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Acid reflux may raise risk of larynx, esophagus cancers. Pixabay

Acid reflux disease which also causes heartburn symptoms is linked with higher risks of various cancers of the larynx (or voice box) and esophagus, suggests new research. Gastroesophageal reflux disease (GERD) occurs when stomach acid flows back into the esophagus, where it can cause tissue damage.

Research indicates that this damage may put patients at risk of developing a type of cancer called esophageal adenocarcinoma. To provide additional insights concerning this link and potential links to other types of cancer, a team led by Christian Abnet of the National Cancer Institute, part of the US National Institutes of Health (NIH), examined information on 490,605 adults enrolled in the NIH-AARP Diet and Health Study.


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Using Medicare claims data, the investigators estimated that 24 percent of participants had a history of GERD. Over the following 16 years, after participants joined the study, 931 patients developed esophageal adenocarcinoma, 876 developed laryngeal squamous cell carcinoma, and 301 developed esophageal squamous cell carcinoma.

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People with GERD had about a two-times higher risk of developing each of these types of cancer, and the elevated risk was similar across groups categorized by sex, smoking status, and alcohol consumption, said the study published early online in CANCER, a peer-reviewed journal of the American Cancer Society.

“This study alone is not sufficient to result in specific actions by the public. Additional research is needed to replicate these findings and establish GERD as a risk factor for cancer and other diseases,” said Abnet. “Future studies are needed to evaluate whether treatments aimed at GERD symptoms will alter the apparent risks.” (IANS/SP)


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Basil Leaves

Basil scientifically called Ocimum basilicum, and also known as great basil, is a culinary herb from the Lamiaceae (mints) family. A common aromatic herb, it is usually used to add flavor to a variety of recipes, but what may astonish one is that there are various health benefits of basil that make it well-known for its immunity-enhancing properties.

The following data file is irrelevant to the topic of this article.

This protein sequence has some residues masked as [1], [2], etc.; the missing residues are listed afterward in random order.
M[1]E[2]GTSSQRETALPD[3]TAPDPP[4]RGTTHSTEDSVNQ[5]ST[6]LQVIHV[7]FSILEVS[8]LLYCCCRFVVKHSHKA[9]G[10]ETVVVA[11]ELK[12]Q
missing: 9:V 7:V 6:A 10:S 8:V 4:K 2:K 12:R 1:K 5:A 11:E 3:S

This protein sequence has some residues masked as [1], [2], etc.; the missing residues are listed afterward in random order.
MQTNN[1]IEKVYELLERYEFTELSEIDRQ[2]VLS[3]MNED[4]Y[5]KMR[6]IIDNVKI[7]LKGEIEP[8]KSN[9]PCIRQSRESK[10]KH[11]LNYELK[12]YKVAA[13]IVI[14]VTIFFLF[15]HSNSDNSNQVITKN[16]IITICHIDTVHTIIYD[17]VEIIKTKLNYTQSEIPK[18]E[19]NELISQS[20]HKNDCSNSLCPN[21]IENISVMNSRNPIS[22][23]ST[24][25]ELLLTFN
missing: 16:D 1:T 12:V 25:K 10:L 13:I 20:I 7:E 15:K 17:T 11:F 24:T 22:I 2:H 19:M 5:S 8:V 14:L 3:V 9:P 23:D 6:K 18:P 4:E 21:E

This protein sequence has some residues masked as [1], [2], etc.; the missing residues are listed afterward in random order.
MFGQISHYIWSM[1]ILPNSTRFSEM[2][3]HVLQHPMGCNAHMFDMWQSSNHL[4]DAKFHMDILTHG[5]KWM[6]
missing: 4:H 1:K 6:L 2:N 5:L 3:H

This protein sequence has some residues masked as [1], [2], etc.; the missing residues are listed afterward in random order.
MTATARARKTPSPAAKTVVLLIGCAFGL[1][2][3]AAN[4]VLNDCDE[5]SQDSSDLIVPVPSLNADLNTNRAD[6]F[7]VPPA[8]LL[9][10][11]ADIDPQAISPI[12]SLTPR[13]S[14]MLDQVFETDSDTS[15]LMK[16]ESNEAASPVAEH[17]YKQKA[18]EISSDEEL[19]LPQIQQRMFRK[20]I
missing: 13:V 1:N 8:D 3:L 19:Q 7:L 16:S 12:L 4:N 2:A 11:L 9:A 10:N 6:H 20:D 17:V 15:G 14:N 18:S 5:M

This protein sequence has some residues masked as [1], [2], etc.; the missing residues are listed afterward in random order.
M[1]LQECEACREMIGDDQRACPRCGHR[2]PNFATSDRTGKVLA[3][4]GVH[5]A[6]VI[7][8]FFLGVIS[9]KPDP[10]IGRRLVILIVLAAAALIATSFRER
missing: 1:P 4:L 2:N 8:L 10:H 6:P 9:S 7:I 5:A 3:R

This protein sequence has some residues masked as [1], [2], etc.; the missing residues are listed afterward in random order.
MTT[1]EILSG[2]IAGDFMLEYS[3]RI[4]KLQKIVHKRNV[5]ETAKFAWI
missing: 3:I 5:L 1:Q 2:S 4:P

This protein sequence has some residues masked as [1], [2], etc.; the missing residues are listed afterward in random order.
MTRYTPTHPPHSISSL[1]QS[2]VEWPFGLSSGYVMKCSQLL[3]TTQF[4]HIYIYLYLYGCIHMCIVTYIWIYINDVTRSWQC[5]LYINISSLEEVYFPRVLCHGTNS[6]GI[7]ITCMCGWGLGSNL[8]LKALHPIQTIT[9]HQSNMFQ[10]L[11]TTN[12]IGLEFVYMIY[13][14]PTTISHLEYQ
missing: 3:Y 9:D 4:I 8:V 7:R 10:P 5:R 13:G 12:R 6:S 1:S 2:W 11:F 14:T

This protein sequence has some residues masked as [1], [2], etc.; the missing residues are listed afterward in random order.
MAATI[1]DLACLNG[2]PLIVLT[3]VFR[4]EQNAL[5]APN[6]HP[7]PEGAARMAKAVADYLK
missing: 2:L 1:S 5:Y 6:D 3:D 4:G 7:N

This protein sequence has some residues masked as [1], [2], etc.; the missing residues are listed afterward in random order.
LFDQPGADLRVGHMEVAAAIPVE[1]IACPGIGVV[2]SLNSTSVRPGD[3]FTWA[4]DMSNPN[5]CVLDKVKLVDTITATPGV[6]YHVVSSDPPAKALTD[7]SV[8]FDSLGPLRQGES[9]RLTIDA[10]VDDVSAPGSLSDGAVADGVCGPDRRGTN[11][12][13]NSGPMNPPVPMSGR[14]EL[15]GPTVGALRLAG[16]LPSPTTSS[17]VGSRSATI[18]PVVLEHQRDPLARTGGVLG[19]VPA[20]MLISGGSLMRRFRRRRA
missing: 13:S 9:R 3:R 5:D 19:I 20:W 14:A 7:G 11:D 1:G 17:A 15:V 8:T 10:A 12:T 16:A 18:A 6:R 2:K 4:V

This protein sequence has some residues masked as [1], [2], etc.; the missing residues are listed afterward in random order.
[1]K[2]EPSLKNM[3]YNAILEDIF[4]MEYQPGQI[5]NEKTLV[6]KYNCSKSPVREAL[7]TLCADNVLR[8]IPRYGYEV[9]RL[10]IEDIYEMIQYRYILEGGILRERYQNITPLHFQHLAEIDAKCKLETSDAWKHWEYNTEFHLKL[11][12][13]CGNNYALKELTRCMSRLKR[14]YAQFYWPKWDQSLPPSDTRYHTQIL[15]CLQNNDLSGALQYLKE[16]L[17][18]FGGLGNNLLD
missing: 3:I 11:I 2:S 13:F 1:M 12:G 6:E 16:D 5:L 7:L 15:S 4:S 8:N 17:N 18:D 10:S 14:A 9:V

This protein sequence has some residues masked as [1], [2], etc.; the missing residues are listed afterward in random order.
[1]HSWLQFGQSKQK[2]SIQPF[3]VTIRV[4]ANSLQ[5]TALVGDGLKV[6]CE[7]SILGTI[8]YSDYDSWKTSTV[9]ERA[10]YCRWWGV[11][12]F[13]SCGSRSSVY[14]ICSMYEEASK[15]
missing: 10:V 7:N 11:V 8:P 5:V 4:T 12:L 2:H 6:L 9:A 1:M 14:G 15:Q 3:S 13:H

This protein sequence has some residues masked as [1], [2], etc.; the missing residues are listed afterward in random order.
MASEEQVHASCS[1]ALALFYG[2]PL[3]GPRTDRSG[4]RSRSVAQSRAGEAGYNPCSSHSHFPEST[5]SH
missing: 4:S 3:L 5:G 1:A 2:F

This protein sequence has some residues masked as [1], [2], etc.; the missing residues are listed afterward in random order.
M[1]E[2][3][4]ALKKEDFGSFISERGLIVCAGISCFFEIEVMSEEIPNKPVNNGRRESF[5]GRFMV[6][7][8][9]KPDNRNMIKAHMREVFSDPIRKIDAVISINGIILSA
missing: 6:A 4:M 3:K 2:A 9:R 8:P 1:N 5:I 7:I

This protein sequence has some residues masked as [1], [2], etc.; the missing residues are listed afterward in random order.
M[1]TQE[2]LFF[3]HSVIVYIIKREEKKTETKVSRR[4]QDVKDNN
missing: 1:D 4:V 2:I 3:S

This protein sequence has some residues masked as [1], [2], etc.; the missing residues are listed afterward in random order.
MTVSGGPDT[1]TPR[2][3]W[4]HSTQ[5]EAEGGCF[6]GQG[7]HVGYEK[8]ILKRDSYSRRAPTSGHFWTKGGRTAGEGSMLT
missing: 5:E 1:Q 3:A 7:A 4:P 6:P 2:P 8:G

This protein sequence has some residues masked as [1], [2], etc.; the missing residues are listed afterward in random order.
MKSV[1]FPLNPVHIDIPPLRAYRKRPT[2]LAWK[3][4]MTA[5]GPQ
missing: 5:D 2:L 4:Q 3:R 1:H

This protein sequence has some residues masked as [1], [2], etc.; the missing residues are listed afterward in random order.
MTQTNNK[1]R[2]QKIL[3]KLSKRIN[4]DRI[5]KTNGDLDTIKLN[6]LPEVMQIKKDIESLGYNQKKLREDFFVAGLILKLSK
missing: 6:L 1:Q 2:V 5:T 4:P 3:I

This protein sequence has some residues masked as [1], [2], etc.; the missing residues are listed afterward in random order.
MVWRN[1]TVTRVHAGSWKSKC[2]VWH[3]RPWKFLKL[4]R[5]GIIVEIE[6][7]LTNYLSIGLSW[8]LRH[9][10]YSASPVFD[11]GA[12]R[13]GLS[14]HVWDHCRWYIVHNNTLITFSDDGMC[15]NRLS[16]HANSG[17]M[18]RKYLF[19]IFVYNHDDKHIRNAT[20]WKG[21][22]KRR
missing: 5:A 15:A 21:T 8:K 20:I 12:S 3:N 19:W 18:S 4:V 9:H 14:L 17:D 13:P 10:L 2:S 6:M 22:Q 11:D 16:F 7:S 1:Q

Basil seeds or basil essential oil are proven to help prevent a wide range of health conditions, which makes it one of the most essential medical herbs known today. Basil has vitamin A, C, E, K, and Omega 3 components including cooling components too. It also contains minerals like Copper, Calcium, Manganese, Phosphorus, Zinc, and Potassium. An ancient Ayurvedic herb, basil has various proven benefits including being anti-inflammatory, ant-oxidant, immune-booster, pain-reducer, and blood vessel-protector.

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This herb also contains cooling components thus making it really helpful for summers. It detoxifies the body and maintains one's body temperature pace. Adding to the benefits Basil contains antioxidant-rich volatile essential oils, which are considered hydrophobic, meaning they don't dissolve in water and are light and small enough to travel through the air and the pores within our skin. Basil's volatile essential oil is something that gives the herb its distinct smell and taste, but basil contains some great healing properties.

In the long history of Ayurveda, basil seeds were also called tukmaria seeds. These seeds may support one's gut health, may complete one's fiber quota, reduce blood sugar, help in weight loss, and also reduce cholesterol.

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When you're pregnant, the immune system is seeing the placenta for the first time in decades.

The US researchers have discovered a class of immune cells that plays a role in miscarriage, which affects about a quarter of pregnancies.

Researchers at the University of California-San Francisco found that the recently discovered subset of cells known as extrathymic Aire-expressing cells in the immune system may prevent the mother's immune system from attacking the placenta and fetus.

The researchers showed that pregnant mice who did not have this subset of cells were twice as likely to miscarry, and in many of these pregnancies fetal growth was severely restricted.

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"When you're pregnant, the immune system is seeing the placenta for the first time in decades -- not since the mother made a placenta when she herself was a fetus," said Eva Gillis-Buck, from UCSF.

"Our research suggests that this subset of immune cells is carrying out a sort of 'secondary education' -- sometimes many years after the better-known population of the educator cells have carried out the primary education in the thymus -- teaching T cells not to attack the fetus, the placenta and other tissues involved in pregnancy," she added. The findings are published in the journal Science Immunology.

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